Waymo v. Uber Case May Stall Over Criminal Investigations

October 12, 2017 - Written By Dominik Bosnjak

The case between Waymo and Uber may stall and even be indefinitely suspended over numerous criminal investigations led by the United States Department of Justice which is presently probing the ride-hailing company on numerous fronts, attorney Jim Pooley told Bloomberg. According to recent reports, Uber is currently the subject of at least five independent criminal probes, two more than previously believed, with the DOJ looking into many aspects of the company’s business which gained a reputation of being aggressively positioned toward expansion at all costs, with its top executives being willing to test various laws and other regulations with the goal of gaining a competitive edge over rivals.

Mr. Pooley believes that as federal investigations into Uber progress, many of the company’s executives may opt to follow the route taken by its former self-driving boss Anthony Levandowski who invoked the constitutional rights given to him by the Fifth Amendment and refused to testify in the case or provide physical evidence over self-incrimination concerns. The trial itself was already set to start yesterday but was delayed until December 4th after Waymo asked for more time to review additional evidence Uber was compelled to disclose in the form of a due diligence report on Otto Trucking, Mr. Levandowski’s self-driving startup which the company acquired last summer, with the plaintiff claiming that transaction was the material start of Uber’s collusion with the engineer on stealing Waymo’s autonomous driving technology. While Waymo was the one who filed for postponement and Uber wanted to move to trial, the situation may be reversed should Uber find itself being subjected to more active criminal probes from the DOJ in the coming weeks, Mr. Pooley speculates.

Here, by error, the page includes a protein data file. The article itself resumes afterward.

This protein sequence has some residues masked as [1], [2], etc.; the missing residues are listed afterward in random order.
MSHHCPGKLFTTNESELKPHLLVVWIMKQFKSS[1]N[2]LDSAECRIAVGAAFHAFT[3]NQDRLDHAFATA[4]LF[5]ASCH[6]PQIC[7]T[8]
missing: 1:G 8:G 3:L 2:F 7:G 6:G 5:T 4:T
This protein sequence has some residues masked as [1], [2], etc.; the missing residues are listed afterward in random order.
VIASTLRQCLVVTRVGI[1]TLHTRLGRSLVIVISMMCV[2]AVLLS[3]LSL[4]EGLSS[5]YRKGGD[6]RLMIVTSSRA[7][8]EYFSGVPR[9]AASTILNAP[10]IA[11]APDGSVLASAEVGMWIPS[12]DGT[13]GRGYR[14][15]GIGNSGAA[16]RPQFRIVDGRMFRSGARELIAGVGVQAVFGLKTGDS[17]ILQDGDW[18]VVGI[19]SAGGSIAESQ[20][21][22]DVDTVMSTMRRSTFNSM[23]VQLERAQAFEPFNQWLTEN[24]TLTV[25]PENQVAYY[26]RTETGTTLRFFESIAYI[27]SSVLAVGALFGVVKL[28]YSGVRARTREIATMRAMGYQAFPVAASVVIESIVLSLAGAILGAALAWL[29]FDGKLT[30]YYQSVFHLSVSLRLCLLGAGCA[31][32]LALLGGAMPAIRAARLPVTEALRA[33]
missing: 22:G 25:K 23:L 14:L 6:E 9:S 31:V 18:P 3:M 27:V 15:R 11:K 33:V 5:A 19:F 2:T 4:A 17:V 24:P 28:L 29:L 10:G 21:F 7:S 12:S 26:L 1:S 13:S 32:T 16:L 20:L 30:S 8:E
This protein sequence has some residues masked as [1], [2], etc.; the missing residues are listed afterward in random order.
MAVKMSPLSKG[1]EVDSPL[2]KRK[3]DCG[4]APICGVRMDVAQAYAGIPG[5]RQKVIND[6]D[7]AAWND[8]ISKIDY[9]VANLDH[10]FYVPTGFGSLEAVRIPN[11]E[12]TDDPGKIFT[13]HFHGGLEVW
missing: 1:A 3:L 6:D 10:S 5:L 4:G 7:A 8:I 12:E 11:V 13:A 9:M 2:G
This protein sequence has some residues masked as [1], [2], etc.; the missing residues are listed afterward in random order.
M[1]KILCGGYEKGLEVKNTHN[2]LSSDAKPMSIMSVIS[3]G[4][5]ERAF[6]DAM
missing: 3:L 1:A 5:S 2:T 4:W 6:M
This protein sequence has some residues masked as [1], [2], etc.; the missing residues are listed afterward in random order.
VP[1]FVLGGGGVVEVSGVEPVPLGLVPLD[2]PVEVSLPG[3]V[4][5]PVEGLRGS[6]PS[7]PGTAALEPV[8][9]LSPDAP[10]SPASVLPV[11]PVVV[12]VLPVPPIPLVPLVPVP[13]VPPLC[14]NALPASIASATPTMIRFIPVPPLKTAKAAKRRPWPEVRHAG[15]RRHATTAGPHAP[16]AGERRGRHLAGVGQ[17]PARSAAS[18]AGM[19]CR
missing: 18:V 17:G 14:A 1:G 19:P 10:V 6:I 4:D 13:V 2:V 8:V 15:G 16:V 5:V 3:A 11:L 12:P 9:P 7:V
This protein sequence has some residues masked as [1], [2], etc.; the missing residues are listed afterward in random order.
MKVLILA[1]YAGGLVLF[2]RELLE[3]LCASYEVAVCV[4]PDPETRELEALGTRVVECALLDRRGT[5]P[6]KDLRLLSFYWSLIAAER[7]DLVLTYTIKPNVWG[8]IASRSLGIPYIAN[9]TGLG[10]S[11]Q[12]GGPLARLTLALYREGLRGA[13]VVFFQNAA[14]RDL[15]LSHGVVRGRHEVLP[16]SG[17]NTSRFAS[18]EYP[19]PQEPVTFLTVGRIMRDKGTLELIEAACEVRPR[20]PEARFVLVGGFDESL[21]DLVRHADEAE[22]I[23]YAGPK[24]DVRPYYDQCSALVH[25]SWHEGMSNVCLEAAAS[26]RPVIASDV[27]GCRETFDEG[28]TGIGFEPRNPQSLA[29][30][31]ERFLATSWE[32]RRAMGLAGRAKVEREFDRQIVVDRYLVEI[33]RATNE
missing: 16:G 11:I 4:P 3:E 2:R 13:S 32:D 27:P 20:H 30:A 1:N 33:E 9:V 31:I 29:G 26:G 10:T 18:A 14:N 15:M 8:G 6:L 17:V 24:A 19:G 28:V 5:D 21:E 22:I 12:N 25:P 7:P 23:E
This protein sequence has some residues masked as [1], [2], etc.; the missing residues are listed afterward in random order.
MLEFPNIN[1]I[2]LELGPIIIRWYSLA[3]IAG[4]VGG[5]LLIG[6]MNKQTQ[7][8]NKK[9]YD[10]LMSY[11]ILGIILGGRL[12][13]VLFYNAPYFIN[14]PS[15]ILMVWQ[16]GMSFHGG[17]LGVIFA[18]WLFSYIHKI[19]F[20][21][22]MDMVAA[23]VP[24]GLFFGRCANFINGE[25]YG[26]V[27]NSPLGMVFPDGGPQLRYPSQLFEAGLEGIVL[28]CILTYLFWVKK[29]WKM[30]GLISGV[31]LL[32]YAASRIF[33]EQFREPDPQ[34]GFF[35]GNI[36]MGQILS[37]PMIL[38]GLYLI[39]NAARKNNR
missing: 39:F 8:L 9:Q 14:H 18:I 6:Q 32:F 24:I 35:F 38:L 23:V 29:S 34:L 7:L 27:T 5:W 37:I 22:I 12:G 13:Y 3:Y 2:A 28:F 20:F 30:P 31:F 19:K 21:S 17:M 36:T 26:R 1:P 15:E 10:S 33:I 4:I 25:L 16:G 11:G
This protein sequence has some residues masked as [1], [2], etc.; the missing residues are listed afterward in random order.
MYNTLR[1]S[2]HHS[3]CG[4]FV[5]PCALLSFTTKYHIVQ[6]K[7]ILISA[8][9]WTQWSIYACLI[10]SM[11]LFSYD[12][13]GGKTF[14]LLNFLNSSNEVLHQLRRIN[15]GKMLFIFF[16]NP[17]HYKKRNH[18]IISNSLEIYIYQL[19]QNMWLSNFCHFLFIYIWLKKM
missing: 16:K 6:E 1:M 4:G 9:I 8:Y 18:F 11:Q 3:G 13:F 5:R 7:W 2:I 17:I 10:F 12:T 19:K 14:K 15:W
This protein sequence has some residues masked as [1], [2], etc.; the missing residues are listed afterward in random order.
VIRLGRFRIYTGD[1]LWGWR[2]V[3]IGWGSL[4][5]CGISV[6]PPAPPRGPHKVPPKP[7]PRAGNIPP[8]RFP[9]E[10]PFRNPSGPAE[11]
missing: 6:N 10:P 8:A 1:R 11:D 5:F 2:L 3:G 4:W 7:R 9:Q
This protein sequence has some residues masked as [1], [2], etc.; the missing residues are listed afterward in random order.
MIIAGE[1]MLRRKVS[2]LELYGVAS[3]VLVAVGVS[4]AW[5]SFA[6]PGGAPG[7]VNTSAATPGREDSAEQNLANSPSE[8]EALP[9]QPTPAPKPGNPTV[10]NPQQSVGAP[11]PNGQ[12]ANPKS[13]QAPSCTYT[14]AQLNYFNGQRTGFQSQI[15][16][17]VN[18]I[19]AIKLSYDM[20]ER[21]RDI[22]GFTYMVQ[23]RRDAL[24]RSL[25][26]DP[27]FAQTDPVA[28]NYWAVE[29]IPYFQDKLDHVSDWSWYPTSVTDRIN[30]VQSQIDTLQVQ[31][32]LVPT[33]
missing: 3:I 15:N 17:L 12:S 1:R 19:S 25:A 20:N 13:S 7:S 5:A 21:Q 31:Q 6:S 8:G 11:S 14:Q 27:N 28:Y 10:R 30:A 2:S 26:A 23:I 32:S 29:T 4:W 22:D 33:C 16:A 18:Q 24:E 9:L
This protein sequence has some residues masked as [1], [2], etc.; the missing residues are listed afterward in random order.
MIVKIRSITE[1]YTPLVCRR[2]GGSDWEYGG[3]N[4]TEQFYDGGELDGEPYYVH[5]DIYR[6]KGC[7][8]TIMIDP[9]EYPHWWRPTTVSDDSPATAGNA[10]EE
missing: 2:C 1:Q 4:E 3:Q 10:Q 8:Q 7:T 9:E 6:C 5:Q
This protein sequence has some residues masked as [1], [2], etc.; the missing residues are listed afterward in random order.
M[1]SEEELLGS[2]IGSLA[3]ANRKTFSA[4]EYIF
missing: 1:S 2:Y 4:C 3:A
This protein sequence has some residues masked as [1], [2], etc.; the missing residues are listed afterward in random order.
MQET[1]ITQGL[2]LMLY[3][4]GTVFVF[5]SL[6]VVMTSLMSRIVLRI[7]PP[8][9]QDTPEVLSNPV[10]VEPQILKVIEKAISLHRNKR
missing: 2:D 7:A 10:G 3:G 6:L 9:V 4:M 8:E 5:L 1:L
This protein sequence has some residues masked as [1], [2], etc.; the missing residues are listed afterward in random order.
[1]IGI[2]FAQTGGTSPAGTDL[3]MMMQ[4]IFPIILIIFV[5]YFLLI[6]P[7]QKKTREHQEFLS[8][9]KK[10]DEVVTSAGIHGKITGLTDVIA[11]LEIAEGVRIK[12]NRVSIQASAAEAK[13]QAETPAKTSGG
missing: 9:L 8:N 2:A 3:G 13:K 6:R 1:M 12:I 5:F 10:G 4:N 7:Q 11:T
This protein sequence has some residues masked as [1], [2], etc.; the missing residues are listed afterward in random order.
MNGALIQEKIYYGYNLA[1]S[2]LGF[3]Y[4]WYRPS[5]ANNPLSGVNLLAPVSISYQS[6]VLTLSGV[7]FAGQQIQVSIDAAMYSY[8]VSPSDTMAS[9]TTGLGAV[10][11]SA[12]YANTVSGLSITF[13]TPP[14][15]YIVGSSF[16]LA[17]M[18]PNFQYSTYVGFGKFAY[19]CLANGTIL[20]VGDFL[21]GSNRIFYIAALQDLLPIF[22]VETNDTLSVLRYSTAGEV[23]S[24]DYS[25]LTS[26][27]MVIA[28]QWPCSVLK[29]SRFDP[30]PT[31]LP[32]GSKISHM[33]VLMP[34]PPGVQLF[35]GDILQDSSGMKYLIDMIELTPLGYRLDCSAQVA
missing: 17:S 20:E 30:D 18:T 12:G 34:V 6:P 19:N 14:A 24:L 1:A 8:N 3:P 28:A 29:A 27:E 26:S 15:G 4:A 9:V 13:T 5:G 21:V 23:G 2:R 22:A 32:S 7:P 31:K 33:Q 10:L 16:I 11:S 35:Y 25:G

Even though the ultimate decision on the matter would fall on the U.S. District Judge William Alsup who’s presiding over the case, criminal matters always take precedence over civil ones and the San Francisco-based judge would likely freeze the proceedings in such a scenario. Among the reported federal investigations into Uber is the one related to Waymo’s claims which Judge Alsup ordered investigated in May, though Mr. Pooley notes that criminal charges may be based on a trade secret misappropriation attempt or conspiracy without the act itself being committed, whereas civil cases like the one started by Waymo wouldn’t result in a guilty verdict if Uber didn’t truly misappropriate protected intellectual property.